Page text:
Illinois Crop Improvement Association
posted on 2018-04-12 16:56 UTC by Mr Douglas Miller, United States of America
many thanks to the authors for writing this module as a basis for the development of training materials, which is a very good starting point.
Module 3 should provide an introduction to procedures for sample management including a brief discussion on considerations for laboratory sampling and subsequent sample preparation and homogenization. this is followed by an overview of DNA extraction and purification methods as well as information on DNA quantification methodologies.
I want to highlight again the ISO standards existing since more than 10 years and bringing harmonisation to the global apporaches and strategies concerning the procedures for sample management, DNA extraction and purification and as well DNA concentration measurement.
In addition, I want to draw the attention to document of the European Network of GMO Laaboratories (ENGL) providing valuable guidance documents concerning the sample preparation procedures and considerations if kernels (seeds/grais) are sampled and further prepared for LMO analyses.http://gmo-crl.jrc.ec.europa.eu/ENGL/docs/WG-SPP-Final-Report.pdfhttp://gmo-crl.jrc.ec.europa.eu/ENGL/docs/WG-SeedTesting-Report.pdf
My apologies, not providing comments to specific line numbers. I added comments and changes/additions directly in the Word document containing the module 3, which is hereby upload together with my message.
I am look forward for a further and fruitful online discussion towards developing and improving the manuals for the consideration of the COPMOP. Please contact me, if further support and expertise is required.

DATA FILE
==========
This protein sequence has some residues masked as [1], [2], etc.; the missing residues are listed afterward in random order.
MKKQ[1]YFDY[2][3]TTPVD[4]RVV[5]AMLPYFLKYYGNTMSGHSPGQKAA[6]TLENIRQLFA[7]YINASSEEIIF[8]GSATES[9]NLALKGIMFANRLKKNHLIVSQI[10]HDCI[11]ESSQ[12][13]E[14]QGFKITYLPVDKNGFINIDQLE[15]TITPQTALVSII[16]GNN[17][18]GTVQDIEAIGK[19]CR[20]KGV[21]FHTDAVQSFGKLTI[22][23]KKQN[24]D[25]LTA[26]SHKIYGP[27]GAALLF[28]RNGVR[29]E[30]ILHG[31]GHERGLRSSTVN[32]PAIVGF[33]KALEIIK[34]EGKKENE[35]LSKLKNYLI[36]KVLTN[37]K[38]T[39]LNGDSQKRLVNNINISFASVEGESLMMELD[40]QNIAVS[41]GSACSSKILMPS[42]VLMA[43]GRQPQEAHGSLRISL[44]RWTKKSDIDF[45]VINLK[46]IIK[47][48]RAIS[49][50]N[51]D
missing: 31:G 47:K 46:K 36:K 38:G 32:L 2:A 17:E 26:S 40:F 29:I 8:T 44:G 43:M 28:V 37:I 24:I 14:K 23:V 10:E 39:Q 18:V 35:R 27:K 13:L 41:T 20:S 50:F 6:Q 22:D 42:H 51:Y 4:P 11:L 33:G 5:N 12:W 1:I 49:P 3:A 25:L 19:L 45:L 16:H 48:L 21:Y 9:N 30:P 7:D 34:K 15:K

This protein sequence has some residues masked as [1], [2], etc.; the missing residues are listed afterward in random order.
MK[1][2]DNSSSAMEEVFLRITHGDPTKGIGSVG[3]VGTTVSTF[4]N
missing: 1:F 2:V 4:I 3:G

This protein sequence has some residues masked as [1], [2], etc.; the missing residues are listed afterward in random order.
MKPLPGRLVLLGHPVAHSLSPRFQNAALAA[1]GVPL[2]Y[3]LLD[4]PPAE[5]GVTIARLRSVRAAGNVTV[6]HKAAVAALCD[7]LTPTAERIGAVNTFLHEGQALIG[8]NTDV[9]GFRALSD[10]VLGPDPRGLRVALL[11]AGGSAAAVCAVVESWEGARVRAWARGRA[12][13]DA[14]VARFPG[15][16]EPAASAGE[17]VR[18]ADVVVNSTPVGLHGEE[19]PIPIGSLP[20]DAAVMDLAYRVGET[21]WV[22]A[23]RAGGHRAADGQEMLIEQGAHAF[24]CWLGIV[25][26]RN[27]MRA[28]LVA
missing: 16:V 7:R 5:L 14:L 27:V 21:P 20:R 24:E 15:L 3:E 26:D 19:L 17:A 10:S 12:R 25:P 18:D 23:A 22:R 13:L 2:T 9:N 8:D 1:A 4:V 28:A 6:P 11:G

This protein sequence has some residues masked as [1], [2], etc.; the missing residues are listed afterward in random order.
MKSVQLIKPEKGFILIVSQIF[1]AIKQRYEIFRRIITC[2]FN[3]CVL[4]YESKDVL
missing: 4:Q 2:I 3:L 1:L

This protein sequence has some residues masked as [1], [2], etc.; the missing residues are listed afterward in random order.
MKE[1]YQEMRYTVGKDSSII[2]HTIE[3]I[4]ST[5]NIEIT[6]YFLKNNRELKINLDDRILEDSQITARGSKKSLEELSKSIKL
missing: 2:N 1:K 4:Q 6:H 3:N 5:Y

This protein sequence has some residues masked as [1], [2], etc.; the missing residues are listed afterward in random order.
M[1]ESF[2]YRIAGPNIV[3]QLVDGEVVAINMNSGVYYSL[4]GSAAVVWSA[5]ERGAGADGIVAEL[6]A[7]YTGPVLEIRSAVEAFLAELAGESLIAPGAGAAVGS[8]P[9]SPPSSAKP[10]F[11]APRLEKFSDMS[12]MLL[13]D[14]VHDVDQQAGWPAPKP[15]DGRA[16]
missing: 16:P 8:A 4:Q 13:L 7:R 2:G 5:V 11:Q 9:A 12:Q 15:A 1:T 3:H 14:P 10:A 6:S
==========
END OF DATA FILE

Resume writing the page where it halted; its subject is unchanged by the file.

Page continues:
Kind regards and have a nice weekend,
posted on 2018-04-13 12:35 UTC by Lutz Grohmann, Federal Office of Consumer Protection and Food Safety
Dear Dr. Grohmann and the BVL
Thank you for your excellent comments and detailed editing of the module 3.
We support your comment that the statement in the introduction at line 23 is too prescriptive; we should find a more generally applicable statement. It is good that you have also pointed out in line 49 that the details of the sample are important.
Thank you for referencing ISO 6498. This is an interesting and possibly useful reference in that it pertains to reduction of the sample in the laboratory. Figure 1 of ISO 6498 is useful in that it suggests multiple sample reduction steps, which can be useful in processing seed and grain. ISO 6498 Table 3 does not refer to DNA – it might be useful to think of finding another source or reference that does. There is not time in this round of comments to research this fully.
We agree with Dr. Grohmann and BVL that the shortened version lab rather than laboratory should not be used, and to expand them all to laboratory (this is relevant to this and other modules).
We appreciate the comment in #9210 regarding use of international guidance (line 111) for consideration of sample size. We also support the comments at line 154 (125 in original text) regarding handling large samples, as I myself have had to deal with such samples using multiple grinding and reduction steps.
As stated in my previous submission #9222 I agree that the table 3 needs some further discussion, especially regarding the number of leaf samples. Test portions of ground seeds and grains can be as large as 1-5g in some commercial laboratories carrying out LMO detection and quantification; such approaches reduce the need for grinding the sample to a fine particle size. This comment also is relevant to the sample size of two 200mg portion referred to in line 197 in the original text. Indeed for wheat (because of the large genome size), this portion may not be enough, depending on the LOD that is desired.
I appreciate that Dr. Grohmann and the BVL have also stated and support our comment that the literature cited is outdated.
Further a statement on Grab sampling:
As stated by Doug Miller in submission #9205, grab sampling can be a valuable method of sampling if properly used, and is allowed by ISTA rules, and taught during both ISTA, and to my knowledge, UK sampling courses. It can be used by taking multiple samples by hand from multiple areas of the container, if the hand is able to reach all parts of the container. In this way it is analogous to probe sampling. This means of sampling can be used both for primary samples and for subdividing the bulk sample in order to provide the laboratory and retained samples.
posted on 2018-04-15 21:24 UTC by Dr Raymond Shillito, Bayer CropScience